Local government transport projects are in doubt after councils applied for £600 million more than the funding available from the Department for Transport.
Construction News analysis shows that 45 schemes in the DfT ‘development pool’ are seeking twice the £630 million set aside by the department.
This comes after transport secretary Philip Hammond announced government plans to devolve funding decisions to newly established local transport consortia.
The department will make a decision on which schemes will receive funding in December. More than 30 road, bus and tram projects are among the 45 seeking funding.
In February, Mr Hammond announced an expanded development pool of 45 local major transport schemes.
Each local authority was asked to submit a best and final bid this month. The total cost of the 45 schemes is more than £1.8bn - £480m less than under the original bids.
Outside DfT funding, authorities hope they can secure capital through PFI and Tax Increment Financing.
Each council has submitted final bids based on feasibility studies and on the benefit-to-cost ratios, which vary across the development pool.
Maintenance schemes attract a high ratio, as they are building on projects with established benefits.
Norfolk County Council says its £112.5m Northern Distributor Road is a crucial piece of infrastructure that will facilitate other construction work including building more than 30,000 new homes and extensions to Norwich International Airport.
The local authorities have also proposed to set aside hundreds of millions in funding contributions to the 45 schemes, with Devon and Torbay councils more than doubling their contribution to the Kingskerswell Bypass scheme from £12m to £26.5m.
The South-west councils say they will not use PFI funding and will seek early contractor involvement under a traditional design and build contract for the scheme.
The DfT is advising the local authorities not to go out to tender while funding decisions have yet to be finalised but schemes which get approval could move to tender stages as early as 2012.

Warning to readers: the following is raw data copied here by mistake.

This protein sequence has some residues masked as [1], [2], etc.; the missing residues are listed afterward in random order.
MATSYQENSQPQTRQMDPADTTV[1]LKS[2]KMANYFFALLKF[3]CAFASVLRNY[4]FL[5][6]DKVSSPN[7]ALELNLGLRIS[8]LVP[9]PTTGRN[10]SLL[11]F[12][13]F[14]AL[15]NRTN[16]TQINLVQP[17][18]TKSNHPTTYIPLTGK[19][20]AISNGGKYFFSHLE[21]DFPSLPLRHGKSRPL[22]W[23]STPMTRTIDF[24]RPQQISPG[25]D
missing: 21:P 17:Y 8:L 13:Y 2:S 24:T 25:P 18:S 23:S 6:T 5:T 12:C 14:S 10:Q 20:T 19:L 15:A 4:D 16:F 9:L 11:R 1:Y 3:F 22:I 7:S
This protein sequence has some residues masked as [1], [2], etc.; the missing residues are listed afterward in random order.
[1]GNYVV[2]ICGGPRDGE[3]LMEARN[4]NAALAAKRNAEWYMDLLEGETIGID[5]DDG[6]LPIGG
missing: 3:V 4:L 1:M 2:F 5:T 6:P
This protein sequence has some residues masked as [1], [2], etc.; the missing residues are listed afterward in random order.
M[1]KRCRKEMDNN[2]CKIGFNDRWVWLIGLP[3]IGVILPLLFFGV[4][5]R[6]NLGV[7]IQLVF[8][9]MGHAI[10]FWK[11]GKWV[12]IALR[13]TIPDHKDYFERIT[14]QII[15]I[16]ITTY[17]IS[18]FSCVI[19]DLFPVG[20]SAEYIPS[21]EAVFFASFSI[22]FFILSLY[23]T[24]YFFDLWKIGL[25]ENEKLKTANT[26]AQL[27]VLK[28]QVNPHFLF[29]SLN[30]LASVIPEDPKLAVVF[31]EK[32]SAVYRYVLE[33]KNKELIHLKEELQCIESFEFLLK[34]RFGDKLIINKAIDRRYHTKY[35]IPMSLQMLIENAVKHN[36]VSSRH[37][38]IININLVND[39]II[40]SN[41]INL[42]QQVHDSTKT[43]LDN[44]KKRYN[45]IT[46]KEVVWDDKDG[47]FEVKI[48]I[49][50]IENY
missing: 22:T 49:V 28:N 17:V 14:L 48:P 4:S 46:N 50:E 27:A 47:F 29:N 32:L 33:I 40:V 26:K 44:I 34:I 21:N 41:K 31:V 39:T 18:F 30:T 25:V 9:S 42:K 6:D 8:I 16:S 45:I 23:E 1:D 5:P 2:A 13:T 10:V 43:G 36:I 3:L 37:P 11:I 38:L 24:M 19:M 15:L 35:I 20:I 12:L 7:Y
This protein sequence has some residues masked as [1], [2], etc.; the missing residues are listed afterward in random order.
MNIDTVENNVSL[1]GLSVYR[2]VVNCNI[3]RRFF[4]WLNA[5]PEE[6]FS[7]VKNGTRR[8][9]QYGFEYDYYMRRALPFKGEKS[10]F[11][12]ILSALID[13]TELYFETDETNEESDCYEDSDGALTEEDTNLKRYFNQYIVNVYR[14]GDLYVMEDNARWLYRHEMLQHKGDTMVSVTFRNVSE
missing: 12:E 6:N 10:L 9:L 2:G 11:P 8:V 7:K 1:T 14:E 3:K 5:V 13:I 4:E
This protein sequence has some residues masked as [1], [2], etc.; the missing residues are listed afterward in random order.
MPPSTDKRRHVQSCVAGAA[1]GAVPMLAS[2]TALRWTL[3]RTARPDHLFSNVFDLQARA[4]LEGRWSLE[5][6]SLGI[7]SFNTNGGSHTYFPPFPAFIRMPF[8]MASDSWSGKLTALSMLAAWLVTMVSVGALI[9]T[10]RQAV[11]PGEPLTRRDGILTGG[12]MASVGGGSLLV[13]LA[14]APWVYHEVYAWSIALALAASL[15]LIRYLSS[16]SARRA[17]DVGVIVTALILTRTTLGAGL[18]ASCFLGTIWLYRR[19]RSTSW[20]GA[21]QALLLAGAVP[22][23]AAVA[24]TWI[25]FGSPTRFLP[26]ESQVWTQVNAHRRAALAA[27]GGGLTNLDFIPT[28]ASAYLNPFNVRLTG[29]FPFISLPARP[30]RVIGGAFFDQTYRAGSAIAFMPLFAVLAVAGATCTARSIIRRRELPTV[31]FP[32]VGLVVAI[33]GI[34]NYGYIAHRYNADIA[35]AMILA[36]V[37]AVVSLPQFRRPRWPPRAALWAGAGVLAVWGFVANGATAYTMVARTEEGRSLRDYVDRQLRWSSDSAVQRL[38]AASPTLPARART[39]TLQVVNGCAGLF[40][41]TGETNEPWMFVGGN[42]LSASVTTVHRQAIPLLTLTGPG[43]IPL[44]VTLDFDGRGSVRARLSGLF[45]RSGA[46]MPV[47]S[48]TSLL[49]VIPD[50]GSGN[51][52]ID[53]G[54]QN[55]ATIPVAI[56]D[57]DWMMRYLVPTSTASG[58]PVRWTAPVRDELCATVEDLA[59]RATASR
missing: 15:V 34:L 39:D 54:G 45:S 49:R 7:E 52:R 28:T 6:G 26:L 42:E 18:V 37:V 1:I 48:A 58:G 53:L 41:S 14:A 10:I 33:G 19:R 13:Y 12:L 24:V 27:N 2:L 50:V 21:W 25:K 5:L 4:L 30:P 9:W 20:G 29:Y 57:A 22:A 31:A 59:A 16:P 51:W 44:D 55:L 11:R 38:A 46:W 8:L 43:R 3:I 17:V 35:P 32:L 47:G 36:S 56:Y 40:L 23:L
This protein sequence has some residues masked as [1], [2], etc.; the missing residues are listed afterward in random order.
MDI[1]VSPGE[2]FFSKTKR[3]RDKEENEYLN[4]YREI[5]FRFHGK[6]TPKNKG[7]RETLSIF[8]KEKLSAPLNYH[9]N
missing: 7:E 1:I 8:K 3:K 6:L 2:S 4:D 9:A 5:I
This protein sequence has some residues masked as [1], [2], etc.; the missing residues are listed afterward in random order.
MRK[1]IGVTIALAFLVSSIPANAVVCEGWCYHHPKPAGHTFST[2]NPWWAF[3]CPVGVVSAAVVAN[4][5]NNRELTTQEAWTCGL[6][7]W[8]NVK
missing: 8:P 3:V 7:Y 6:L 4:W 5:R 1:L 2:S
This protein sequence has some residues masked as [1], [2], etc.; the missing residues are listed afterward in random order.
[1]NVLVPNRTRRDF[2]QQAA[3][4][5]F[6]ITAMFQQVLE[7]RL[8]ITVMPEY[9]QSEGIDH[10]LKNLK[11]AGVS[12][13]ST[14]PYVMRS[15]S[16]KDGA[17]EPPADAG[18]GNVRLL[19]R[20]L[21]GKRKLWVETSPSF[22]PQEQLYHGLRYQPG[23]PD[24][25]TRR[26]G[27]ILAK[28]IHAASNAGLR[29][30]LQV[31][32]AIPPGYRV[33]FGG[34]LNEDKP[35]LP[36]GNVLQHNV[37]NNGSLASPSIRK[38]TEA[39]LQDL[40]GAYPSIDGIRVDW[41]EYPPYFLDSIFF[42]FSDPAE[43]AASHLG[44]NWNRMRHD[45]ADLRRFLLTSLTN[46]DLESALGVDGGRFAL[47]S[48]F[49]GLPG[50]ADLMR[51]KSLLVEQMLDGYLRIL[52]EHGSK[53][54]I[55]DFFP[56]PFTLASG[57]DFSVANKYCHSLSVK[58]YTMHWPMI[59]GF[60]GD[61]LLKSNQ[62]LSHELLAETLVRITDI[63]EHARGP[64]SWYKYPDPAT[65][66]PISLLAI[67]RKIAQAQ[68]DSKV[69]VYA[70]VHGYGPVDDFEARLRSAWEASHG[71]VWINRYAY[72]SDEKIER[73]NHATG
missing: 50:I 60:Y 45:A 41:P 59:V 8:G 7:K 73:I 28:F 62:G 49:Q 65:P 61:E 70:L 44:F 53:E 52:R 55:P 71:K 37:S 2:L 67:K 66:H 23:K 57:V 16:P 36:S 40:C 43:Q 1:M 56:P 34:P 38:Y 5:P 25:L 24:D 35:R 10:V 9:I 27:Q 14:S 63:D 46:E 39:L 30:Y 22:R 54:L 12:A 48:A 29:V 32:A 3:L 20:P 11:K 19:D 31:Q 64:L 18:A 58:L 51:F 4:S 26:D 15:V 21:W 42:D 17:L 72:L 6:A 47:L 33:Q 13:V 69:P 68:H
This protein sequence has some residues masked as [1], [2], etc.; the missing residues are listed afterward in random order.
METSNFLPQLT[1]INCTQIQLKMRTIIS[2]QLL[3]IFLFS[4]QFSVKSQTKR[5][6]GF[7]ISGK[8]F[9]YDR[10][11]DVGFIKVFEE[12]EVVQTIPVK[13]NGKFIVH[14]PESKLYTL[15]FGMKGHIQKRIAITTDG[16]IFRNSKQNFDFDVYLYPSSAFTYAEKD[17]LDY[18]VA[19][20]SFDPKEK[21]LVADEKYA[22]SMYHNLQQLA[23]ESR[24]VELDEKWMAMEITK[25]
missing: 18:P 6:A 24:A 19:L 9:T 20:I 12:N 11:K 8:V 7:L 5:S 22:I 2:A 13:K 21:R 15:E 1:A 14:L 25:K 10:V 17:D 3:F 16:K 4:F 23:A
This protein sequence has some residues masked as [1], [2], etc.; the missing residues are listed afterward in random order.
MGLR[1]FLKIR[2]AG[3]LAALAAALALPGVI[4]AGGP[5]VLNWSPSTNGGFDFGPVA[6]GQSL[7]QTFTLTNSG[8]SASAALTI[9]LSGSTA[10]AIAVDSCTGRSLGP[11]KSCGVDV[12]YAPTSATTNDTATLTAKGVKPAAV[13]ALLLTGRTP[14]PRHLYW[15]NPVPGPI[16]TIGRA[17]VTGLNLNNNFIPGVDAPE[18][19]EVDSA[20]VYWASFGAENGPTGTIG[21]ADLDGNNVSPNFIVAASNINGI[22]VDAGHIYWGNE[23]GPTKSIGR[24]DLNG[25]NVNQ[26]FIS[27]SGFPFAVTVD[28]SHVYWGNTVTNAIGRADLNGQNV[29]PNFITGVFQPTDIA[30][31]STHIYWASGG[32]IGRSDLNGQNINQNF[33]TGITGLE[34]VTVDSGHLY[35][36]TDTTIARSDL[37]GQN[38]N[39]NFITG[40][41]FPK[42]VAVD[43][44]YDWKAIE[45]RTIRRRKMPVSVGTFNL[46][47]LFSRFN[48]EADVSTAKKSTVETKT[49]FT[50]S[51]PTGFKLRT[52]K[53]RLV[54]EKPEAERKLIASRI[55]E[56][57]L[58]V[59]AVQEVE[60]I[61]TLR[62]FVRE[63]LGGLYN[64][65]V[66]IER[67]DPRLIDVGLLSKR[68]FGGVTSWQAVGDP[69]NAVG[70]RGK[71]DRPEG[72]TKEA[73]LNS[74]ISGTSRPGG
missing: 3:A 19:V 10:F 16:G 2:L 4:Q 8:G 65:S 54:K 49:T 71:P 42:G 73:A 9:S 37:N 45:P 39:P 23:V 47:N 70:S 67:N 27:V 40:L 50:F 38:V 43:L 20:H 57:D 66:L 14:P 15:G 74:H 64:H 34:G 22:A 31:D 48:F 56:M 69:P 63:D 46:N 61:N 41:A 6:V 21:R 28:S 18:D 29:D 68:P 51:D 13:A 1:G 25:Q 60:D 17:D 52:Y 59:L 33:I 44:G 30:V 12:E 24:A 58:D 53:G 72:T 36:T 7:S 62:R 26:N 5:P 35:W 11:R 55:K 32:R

Each local authority sets out demands it will place on contractors to ensure both cost and community benefits are secured.
Schemes include the Crewe Green Link Road, described in the application process as Cheshire East Council’s number one infrastructure priority.
The council said it had started discussions with Network Rail to appoint a contractor to carry out both rail and road works in the area in an attempt to save costs. The work includes a 1.1 km-long standard two-lane dual carriageway with a central reserve.
A number of councils also highlight ways in which they will attempt to reduce environmental impacts, such as Portsmouth City Council’s application to build a new Northern Road Bridge, following concerns with the existing structure.
The council said it expected its construction contractor to maximise its use of recycling and reuse in construction as well as sourcing plant, labour and materials locally to reduce the carbon footprint of the construction phase.
Derby City Council’s proposal for a replacement for its London Road Bridge has the highest cost-to-benefit ratio outside of maintenance schemes.
The bridge is more than 130 years old and carries 14,000 vehicles every day. The council is in negotiations to bring forward Housing, retail and office developments on land surrounding the bridge which is prioritised for regeneration.
The DfT says it does not have a predetermined set of weighted criteria to judge the relevant strengths of the bids but that a reduction in DfT contribution and percentage contribution will both be important factors.
The greatest cost saving by any council was £91m, in an exercise by South Gloucestershire Council. On average, councils have cut the overall costs of the schemes by more than £10m since February.